Published April 1, 2014April 16, 2014, from 12:20 to 1:10 in Morrison Hall 108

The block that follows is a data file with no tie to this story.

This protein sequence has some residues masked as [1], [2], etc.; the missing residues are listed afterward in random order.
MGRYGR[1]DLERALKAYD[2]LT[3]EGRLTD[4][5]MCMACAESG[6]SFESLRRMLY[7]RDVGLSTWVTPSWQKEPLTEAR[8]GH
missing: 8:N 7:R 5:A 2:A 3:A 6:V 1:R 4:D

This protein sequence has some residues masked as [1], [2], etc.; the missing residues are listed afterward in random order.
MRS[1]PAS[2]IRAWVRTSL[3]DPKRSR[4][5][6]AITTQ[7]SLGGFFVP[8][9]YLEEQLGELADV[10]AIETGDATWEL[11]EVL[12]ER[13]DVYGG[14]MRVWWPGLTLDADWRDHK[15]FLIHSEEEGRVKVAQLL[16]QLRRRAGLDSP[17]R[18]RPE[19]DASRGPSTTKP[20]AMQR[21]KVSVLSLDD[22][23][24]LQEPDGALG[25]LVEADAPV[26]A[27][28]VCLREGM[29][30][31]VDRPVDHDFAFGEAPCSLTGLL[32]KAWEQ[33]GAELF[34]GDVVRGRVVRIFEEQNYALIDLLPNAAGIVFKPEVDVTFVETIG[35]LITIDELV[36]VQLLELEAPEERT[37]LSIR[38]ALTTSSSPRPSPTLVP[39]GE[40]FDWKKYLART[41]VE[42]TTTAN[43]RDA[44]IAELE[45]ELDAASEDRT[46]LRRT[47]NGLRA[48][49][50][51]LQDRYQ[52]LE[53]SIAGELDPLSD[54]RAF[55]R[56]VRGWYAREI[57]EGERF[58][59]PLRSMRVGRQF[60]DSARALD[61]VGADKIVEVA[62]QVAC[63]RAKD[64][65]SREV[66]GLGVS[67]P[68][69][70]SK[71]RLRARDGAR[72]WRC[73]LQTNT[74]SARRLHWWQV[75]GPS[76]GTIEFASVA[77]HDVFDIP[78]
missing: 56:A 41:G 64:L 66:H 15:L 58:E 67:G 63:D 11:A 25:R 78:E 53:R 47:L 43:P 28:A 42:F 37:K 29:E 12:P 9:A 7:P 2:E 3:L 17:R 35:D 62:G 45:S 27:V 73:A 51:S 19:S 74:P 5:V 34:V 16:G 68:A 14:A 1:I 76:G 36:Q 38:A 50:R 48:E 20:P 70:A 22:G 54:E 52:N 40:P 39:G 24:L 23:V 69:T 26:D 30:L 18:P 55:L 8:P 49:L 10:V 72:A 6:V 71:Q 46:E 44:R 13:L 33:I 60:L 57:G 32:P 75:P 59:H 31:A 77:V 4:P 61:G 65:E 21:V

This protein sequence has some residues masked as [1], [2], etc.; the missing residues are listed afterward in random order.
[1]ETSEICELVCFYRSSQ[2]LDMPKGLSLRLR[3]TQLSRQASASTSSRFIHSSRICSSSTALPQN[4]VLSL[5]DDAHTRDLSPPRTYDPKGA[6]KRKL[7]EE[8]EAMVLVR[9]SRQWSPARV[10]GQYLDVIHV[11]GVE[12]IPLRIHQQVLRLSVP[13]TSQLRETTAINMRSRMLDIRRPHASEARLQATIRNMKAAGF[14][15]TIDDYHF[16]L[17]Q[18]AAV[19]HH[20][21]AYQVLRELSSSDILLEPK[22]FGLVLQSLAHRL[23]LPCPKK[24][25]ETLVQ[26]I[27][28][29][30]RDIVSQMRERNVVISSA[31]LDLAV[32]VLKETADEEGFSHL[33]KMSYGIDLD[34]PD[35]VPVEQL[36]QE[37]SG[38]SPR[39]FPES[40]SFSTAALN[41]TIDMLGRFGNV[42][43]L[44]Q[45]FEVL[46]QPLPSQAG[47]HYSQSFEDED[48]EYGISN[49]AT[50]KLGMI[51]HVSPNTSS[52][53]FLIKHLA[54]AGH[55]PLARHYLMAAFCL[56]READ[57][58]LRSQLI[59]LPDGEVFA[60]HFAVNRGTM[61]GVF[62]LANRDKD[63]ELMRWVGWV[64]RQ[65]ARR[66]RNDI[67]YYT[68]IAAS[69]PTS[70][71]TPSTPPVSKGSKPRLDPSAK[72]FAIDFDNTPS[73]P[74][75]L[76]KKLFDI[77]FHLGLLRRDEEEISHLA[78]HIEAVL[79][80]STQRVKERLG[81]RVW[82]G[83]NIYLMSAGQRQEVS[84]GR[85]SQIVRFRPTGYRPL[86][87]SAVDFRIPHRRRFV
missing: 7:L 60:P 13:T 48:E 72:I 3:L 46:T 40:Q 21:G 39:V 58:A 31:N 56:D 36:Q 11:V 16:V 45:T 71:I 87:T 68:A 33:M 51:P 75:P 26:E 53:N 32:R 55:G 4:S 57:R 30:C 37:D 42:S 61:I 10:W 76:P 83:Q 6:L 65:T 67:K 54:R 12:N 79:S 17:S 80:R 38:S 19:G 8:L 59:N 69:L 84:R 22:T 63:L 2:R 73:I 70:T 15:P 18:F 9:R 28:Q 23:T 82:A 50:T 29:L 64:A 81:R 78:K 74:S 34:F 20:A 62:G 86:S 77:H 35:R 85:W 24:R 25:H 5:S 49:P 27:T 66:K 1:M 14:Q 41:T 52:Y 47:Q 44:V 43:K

This talk examines the innovative accounts of religion developed by two of the most influential American philosophers of the 20th century, William James (1842-1910) and John Dewey (1859-1952). Although James and Dewey held a number of philosophical views in common, including a common commitment to pragmatism, their accounts of religion nevertheless differ markedly in several important respects. After surveying some of the basic features of their respective accounts, I will highlight some important similarities and differences between them, and conclude with a brief discussion of their contemporary relevance for thinking about the nature and function of religious faith.
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